3. The Logistics of Packing Meals and Snacks


To be adequately fueled for the school day (and of course head to gymnastics practice afterwards), it's likely that a gymnast will have eaten 4 or 5 times before even setting foot into the gym. And most of those meals and snacks will have happened at school. One of the biggest challenges when it comes to staying adequately fueled for the school day really has to do with finding a breakfast that works with the craziness of school day mornings and the logistics of being able to pack enough food for a long day.


Breakfast before school is probably the most common conversation I have with gym families as a registered dietitian. Between gymnasts just not feeling hungry, not having enough time, or just not wanting to eat, breakfast can always feel like a fight. The best breakfasts need to be quick, simple, or even made or planned ahead of time.


School snacks need to fit so many different criteria - be shelf stable, low mess, backpack safe, allergen friendly, and often need to be able to be eaten in just a minute or two (or even snuck in the halls or without a teacher noticing...) Lunches also need to be portable and easy to open and eat. And then of course, there's the stigma for many teenagers surrounding having *too much* food, or just bringing a lunchbox at all!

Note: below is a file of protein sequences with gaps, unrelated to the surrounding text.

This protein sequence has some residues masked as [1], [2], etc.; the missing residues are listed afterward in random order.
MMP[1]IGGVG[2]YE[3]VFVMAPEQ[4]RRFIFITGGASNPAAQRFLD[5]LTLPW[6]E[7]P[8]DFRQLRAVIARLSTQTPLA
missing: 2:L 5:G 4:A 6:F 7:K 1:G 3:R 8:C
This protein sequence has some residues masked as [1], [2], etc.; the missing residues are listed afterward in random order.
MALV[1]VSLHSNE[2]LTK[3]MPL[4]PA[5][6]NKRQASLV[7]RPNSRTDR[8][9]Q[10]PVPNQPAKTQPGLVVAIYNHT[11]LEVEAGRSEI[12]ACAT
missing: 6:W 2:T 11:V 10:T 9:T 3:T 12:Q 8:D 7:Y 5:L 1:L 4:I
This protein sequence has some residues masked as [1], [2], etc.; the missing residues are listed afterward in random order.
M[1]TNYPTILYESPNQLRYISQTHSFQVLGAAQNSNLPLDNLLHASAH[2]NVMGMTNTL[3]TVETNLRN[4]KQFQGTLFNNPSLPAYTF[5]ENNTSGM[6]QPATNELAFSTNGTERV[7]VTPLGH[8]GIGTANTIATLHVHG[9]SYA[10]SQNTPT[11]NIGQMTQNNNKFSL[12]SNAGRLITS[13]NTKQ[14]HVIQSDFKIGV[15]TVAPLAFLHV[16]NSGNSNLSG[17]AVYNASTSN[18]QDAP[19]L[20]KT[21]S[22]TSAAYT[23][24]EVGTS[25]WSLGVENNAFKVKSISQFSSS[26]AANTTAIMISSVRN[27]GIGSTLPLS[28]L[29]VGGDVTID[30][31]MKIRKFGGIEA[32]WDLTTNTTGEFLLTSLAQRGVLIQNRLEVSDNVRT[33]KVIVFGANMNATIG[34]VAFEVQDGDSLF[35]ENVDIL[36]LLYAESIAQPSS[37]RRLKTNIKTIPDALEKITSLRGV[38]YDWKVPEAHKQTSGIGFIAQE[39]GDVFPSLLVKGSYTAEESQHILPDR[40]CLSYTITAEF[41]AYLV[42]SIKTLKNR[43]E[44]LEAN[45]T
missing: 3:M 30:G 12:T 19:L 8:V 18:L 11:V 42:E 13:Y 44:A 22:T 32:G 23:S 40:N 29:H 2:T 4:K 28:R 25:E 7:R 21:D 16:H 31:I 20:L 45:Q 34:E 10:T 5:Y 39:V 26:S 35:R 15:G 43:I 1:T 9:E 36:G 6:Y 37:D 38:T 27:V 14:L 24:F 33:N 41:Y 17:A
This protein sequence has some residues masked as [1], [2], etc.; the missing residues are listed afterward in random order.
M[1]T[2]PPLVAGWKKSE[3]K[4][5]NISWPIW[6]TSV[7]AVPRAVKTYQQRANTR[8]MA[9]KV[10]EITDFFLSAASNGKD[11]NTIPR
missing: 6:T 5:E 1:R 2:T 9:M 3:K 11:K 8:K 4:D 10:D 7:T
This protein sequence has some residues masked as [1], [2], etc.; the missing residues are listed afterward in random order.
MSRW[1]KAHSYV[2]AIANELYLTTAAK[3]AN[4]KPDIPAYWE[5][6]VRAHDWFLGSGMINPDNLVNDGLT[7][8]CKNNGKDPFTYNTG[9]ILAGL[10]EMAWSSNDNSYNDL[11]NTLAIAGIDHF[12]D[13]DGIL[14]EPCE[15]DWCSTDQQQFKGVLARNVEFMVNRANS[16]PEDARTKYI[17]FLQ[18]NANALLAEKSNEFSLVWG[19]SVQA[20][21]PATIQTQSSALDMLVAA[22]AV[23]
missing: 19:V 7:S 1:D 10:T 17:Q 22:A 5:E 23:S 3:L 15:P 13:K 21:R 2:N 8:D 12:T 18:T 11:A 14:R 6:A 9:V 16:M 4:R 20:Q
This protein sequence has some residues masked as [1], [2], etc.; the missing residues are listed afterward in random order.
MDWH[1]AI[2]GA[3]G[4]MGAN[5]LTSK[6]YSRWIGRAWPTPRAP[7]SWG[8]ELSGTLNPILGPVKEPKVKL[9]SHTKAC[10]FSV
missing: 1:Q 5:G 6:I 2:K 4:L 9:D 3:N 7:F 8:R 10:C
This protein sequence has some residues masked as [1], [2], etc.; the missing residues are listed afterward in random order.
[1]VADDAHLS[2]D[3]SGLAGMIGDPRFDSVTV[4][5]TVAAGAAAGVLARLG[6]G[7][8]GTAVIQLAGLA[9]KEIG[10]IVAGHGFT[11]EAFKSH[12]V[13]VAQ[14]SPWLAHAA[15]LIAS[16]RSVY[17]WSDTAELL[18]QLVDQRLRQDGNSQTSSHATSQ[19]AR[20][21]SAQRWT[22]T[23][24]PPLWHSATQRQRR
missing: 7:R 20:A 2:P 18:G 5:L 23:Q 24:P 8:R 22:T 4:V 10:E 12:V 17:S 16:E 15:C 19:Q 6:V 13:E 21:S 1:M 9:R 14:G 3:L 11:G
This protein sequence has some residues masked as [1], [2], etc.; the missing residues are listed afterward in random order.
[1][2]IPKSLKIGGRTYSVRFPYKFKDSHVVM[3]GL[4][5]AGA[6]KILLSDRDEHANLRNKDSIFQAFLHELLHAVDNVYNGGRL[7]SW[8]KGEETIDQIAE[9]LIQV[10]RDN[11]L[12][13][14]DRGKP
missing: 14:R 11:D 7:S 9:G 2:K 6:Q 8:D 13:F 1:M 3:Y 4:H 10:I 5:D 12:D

One of the most important things to remember when packing school lunch and snacks is that it doesn't need to be the “perfect” lunch. Don't overthink it, nutrition is cumulative. Your gymnasts will get their nutrients over the course of the day from the different foods they eat. There is no need to pack the “perfect” lunch everyday. Just aim for a performance plate with foods that check each of the boxes of the performance plate.



Here are some simple school lunch ideas that follow this plate!

  • Turkey sandwich with sliced apples and chocolate milk

  • Peanut butter and jelly sandwich with carrots and fruit snacks

  • Pasta salad with some grapes

4. Having Enough Energy To Just Make It Through


Once the school year really gets into gear, so many gymnasts start to notice that all of the rest and relaxation from the summer has disappeared and the constant fatigue feels permanent. Oftentimes, gymnast's energy levels tank during the school year as a result of a busier schedule - more activity with less time to relax fuel your body properly is the equation for an under fueled, fatigued, burnt out gymnast. If you notice that your gymnast's energy tanks during the school year and they're struggling to do their best in school and gym, it's time to reevaluate their fueling plan and get help from a professional to guide you.

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All of these factors can cause any gymnasts to struggle with fueling, leading to poor energy levels, mental fatigue and aches and pains/injuries but it doesn’t HAVE to be this way. With a bit of planning ahead your gymnasts can be fueled for the school day and gymnastics practice no problem!


Comments


Kerry Bair, RD, LDN, MPH

The Gymnast RD